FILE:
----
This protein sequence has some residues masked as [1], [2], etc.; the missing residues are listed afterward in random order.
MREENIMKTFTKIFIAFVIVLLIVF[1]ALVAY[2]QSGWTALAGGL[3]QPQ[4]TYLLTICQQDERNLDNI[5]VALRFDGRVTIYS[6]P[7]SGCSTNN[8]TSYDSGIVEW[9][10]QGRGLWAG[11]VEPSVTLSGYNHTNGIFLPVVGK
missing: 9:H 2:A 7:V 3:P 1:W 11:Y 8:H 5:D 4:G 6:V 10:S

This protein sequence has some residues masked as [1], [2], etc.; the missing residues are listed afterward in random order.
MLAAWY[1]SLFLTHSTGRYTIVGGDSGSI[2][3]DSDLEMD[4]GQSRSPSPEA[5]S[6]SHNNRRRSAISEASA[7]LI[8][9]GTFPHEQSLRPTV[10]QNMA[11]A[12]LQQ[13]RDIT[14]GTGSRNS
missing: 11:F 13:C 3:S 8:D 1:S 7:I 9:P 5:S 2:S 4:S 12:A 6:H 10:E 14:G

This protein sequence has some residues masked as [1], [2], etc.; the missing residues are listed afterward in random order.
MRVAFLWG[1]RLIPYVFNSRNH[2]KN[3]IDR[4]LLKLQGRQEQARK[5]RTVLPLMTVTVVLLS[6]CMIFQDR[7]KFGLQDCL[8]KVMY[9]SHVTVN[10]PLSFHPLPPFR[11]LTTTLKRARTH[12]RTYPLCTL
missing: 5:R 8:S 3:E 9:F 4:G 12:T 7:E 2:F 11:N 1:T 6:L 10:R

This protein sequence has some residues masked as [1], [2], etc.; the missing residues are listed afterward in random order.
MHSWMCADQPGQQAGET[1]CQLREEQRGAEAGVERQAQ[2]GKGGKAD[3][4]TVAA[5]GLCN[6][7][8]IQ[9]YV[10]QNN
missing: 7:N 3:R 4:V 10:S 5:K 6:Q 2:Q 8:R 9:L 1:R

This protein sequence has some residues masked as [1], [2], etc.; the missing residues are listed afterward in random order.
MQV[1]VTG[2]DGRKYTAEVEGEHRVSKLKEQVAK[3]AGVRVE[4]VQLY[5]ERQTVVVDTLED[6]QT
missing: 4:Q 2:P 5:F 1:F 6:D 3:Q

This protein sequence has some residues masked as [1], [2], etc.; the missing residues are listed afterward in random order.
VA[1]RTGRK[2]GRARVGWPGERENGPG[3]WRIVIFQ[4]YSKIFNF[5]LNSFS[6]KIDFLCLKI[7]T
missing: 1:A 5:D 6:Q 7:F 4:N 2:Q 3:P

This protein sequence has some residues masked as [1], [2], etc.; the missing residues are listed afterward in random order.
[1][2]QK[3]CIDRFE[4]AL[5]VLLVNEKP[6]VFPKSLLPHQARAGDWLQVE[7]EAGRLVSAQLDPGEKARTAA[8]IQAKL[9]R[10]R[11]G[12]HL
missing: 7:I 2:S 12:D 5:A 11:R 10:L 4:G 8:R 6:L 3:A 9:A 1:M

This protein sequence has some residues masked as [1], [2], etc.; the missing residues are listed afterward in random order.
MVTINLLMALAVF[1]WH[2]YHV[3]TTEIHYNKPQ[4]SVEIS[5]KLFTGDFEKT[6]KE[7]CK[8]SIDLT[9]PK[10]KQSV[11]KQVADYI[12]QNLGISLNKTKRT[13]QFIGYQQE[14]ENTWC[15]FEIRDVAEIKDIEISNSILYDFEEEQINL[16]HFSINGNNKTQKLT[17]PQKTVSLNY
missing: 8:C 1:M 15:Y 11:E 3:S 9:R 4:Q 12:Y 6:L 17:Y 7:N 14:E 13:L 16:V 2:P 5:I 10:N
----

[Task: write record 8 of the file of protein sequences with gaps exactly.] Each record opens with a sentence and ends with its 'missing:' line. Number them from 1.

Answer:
This protein sequence has some residues masked as [1], [2], etc.; the missing residues are listed afterward in random order.
MVTINLLMALAVF[1]WH[2]YHV[3]TTEIHYNKPQ[4]SVEIS[5]KLFTGDFEKT[6]KE[7]CK[8]SIDLT[9]PK[10]KQSV[11]KQVADYI[12]QNLGISLNKTKRT[13]QFIGYQQE[14]ENTWC[15]FEIRDVAEIKDIEISNSILYDFEEEQINL[16]HFSINGNNKTQKLT[17]PQKTVSLNY
missing: 8:C 1:M 15:Y 11:E 3:S 9:R 4:Q 12:Y 6:L 17:Y 7:N 14:E 13:L 16:V 2:P 5:I 10:N